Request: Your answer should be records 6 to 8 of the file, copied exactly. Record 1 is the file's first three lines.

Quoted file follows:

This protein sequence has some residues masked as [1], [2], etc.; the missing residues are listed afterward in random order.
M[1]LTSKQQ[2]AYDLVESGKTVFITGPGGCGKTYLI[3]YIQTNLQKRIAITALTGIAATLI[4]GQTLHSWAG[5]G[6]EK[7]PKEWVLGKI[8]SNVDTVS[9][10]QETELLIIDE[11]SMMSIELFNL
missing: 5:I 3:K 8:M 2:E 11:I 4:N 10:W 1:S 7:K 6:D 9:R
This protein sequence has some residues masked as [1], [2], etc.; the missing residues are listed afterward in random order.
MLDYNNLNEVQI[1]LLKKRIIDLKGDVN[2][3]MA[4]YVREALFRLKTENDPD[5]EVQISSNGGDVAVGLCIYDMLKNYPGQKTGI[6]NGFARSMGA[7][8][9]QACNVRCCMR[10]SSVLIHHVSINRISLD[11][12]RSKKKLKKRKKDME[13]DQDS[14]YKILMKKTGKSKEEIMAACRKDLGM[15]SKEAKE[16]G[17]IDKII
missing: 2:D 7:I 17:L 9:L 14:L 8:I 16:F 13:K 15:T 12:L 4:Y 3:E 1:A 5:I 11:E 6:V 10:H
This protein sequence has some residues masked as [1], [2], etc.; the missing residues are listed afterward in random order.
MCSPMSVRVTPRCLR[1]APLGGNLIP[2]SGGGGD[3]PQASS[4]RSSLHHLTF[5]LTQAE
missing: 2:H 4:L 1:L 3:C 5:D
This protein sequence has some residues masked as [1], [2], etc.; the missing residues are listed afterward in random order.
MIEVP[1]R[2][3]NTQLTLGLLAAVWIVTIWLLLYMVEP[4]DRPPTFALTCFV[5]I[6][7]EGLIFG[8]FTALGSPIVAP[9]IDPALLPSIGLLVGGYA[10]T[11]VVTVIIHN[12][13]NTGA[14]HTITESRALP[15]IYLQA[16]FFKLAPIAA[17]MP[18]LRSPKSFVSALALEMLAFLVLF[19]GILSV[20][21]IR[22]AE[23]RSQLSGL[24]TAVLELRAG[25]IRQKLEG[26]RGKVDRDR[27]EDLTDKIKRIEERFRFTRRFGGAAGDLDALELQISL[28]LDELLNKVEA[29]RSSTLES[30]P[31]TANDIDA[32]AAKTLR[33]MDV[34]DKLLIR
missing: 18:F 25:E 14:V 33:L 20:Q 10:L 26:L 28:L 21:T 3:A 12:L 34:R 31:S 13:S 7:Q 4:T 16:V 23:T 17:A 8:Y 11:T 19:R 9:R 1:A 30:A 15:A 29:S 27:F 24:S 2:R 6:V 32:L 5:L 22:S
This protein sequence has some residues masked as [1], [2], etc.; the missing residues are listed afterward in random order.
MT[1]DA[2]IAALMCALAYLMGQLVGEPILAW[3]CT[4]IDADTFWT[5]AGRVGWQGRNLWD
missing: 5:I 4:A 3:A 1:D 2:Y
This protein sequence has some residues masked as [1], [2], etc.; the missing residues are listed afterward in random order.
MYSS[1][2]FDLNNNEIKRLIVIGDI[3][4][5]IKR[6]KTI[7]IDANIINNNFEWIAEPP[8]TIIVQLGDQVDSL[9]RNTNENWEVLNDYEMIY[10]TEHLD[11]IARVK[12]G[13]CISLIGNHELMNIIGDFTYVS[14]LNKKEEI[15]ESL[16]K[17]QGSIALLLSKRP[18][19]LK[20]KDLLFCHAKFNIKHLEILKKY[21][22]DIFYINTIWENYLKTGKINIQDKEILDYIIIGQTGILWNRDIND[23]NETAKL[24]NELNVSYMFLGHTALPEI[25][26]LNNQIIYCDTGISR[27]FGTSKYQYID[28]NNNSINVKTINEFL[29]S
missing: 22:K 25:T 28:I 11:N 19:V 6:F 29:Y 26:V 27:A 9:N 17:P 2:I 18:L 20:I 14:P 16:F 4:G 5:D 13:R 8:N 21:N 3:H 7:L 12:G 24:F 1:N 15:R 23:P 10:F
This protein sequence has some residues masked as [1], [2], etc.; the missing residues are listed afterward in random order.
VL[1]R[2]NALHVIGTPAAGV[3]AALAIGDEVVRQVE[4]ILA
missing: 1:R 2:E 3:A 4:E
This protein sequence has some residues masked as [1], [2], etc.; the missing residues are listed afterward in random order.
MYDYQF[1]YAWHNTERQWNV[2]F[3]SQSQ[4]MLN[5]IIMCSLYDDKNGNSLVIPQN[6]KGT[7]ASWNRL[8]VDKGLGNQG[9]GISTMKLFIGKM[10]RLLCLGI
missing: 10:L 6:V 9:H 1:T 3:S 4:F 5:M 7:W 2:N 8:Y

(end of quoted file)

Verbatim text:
This protein sequence has some residues masked as [1], [2], etc.; the missing residues are listed afterward in random order.
MYSS[1][2]FDLNNNEIKRLIVIGDI[3][4][5]IKR[6]KTI[7]IDANIINNNFEWIAEPP[8]TIIVQLGDQVDSL[9]RNTNENWEVLNDYEMIY[10]TEHLD[11]IARVK[12]G[13]CISLIGNHELMNIIGDFTYVS[14]LNKKEEI[15]ESL[16]K[17]QGSIALLLSKRP[18][19]LK[20]KDLLFCHAKFNIKHLEILKKY[21][22]DIFYINTIWENYLKTGKINIQDKEILDYIIIGQTGILWNRDIND[23]NETAKL[24]NELNVSYMFLGHTALPEI[25][26]LNNQIIYCDTGISR[27]FGTSKYQYID[28]NNNSINVKTINEFL[29]S
missing: 22:K 25:T 28:I 11:N 19:V 6:F 29:Y 26:V 27:A 9:N 17:P 2:I 18:L 20:I 14:P 16:F 4:G 5:D 13:R 8:N 21:N 3:H 7:L 12:G 24:F 1:N 15:R 23:P 10:F
This protein sequence has some residues masked as [1], [2], etc.; the missing residues are listed afterward in random order.
VL[1]R[2]NALHVIGTPAAGV[3]AALAIGDEVVRQVE[4]ILA
missing: 1:R 2:E 3:A 4:E
This protein sequence has some residues masked as [1], [2], etc.; the missing residues are listed afterward in random order.
MYDYQF[1]YAWHNTERQWNV[2]F[3]SQSQ[4]MLN[5]IIMCSLYDDKNGNSLVIPQN[6]KGT[7]ASWNRL[8]VDKGLGNQG[9]GISTMKLFIGKM[10]RLLCLGI
missing: 10:L 6:V 9:H 1:T 3:S 4:F 5:M 7:W 2:N 8:Y